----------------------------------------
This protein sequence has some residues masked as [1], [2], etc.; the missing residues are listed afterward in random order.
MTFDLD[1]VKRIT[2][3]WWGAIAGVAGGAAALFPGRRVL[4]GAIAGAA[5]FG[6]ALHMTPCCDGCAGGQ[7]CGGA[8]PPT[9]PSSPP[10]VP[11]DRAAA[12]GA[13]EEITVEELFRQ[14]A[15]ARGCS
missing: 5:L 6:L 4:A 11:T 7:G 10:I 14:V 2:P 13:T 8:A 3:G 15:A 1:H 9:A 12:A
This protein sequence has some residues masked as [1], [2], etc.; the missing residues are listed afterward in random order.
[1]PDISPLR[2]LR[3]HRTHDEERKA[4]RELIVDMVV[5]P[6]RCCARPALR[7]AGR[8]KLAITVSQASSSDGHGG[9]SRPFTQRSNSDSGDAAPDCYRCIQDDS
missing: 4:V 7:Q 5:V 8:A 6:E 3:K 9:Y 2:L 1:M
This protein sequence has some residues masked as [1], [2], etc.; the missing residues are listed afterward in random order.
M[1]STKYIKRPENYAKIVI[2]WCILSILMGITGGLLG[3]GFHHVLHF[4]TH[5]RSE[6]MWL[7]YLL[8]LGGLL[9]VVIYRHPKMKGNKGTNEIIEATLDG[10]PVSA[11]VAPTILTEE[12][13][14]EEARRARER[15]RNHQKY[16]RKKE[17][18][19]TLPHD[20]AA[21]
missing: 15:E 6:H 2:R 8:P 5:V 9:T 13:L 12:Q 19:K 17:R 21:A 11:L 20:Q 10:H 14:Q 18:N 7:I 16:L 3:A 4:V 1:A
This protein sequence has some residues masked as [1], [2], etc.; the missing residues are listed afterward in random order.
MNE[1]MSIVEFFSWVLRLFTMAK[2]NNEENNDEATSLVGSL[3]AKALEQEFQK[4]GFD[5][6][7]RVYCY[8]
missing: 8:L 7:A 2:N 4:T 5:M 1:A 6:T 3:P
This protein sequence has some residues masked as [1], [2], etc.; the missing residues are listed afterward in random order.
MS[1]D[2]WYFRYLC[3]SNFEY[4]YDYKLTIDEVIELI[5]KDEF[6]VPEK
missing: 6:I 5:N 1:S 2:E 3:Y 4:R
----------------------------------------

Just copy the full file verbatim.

This protein sequence has some residues masked as [1], [2], etc.; the missing residues are listed afterward in random order.
MTFDLD[1]VKRIT[2][3]WWGAIAGVAGGAAALFPGRRVL[4]GAIAGAA[5]FG[6]ALHMTPCCDGCAGGQ[7]CGGA[8]PPT[9]PSSPP[10]VP[11]DRAAA[12]GA[13]EEITVEELFRQ[14]A[15]ARGCS
missing: 5:L 6:L 4:A 11:T 7:G 10:I 14:V 2:P 13:T 8:A 3:G 15:A 1:H 9:A 12:A
This protein sequence has some residues masked as [1], [2], etc.; the missing residues are listed afterward in random order.
[1]PDISPLR[2]LR[3]HRTHDEERKA[4]RELIVDMVV[5]P[6]RCCARPALR[7]AGR[8]KLAITVSQASSSDGHGG[9]SRPFTQRSNSDSGDAAPDCYRCIQDDS
missing: 4:V 7:Q 5:V 8:A 6:E 3:K 9:Y 2:L 1:M
This protein sequence has some residues masked as [1], [2], etc.; the missing residues are listed afterward in random order.
M[1]STKYIKRPENYAKIVI[2]WCILSILMGITGGLLG[3]GFHHVLHF[4]TH[5]RSE[6]MWL[7]YLL[8]LGGLL[9]VVIYRHPKMKGNKGTNEIIEATLDG[10]PVSA[11]VAPTILTEE[12][13][14]EEARRARER[15]RNHQKY[16]RKKE[17][18][19]TLPHD[20]AA[21]
missing: 15:E 6:H 2:R 8:P 5:V 9:T 13:L 12:Q 19:K 17:R 21:A 11:L 20:Q 10:H 14:Q 18:N 7:I 16:L 3:A 4:V 1:A
This protein sequence has some residues masked as [1], [2], etc.; the missing residues are listed afterward in random order.
MNE[1]MSIVEFFSWVLRLFTMAK[2]NNEENNDEATSLVGSL[3]AKALEQEFQK[4]GFD[5][6][7]RVYCY[8]
missing: 8:L 7:A 2:N 4:T 5:M 1:A 6:T 3:P
This protein sequence has some residues masked as [1], [2], etc.; the missing residues are listed afterward in random order.
MS[1]D[2]WYFRYLC[3]SNFEY[4]YDYKLTIDEVIELI[5]KDEF[6]VPEK
missing: 6:I 5:N 1:S 2:E 3:Y 4:R